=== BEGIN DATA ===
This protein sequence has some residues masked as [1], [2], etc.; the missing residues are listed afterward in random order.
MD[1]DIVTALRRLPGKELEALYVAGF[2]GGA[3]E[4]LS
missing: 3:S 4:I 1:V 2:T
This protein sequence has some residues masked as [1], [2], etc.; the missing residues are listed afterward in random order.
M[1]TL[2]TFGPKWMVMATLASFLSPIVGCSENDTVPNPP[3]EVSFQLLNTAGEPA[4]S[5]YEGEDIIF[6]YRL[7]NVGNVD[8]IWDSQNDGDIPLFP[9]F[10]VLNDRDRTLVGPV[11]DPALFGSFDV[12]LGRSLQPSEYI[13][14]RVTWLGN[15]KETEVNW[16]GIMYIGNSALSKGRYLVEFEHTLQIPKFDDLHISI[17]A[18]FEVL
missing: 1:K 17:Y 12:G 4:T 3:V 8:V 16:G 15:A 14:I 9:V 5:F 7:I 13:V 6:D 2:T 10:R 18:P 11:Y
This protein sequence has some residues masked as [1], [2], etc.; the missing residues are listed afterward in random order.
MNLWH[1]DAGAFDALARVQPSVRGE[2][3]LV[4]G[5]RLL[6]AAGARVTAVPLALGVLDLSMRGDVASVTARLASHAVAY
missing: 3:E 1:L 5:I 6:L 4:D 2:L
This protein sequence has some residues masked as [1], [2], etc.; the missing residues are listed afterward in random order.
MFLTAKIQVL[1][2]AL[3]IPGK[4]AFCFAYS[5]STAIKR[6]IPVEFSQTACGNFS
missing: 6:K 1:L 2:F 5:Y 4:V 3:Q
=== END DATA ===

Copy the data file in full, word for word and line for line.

This protein sequence has some residues masked as [1], [2], etc.; the missing residues are listed afterward in random order.
MD[1]DIVTALRRLPGKELEALYVAGF[2]GGA[3]E[4]LS
missing: 3:S 4:I 1:V 2:T
This protein sequence has some residues masked as [1], [2], etc.; the missing residues are listed afterward in random order.
M[1]TL[2]TFGPKWMVMATLASFLSPIVGCSENDTVPNPP[3]EVSFQLLNTAGEPA[4]S[5]YEGEDIIF[6]YRL[7]NVGNVD[8]IWDSQNDGDIPLFP[9]F[10]VLNDRDRTLVGPV[11]DPALFGSFDV[12]LGRSLQPSEYI[13][14]RVTWLGN[15]KETEVNW[16]GIMYIGNSALSKGRYLVEFEHTLQIPKFDDLHISI[17]A[18]FEVL
missing: 1:K 17:Y 12:G 4:T 3:V 8:V 16:G 15:A 14:I 9:V 5:F 7:I 13:V 6:D 2:T 10:R 18:P 11:Y
This protein sequence has some residues masked as [1], [2], etc.; the missing residues are listed afterward in random order.
MNLWH[1]DAGAFDALARVQPSVRGE[2][3]LV[4]G[5]RLL[6]AAGARVTAVPLALGVLDLSMRGDVASVTARLASHAVAY
missing: 3:E 1:L 5:I 6:L 4:D 2:L
This protein sequence has some residues masked as [1], [2], etc.; the missing residues are listed afterward in random order.
MFLTAKIQVL[1][2]AL[3]IPGK[4]AFCFAYS[5]STAIKR[6]IPVEFSQTACGNFS
missing: 6:K 1:L 2:F 5:Y 4:V 3:Q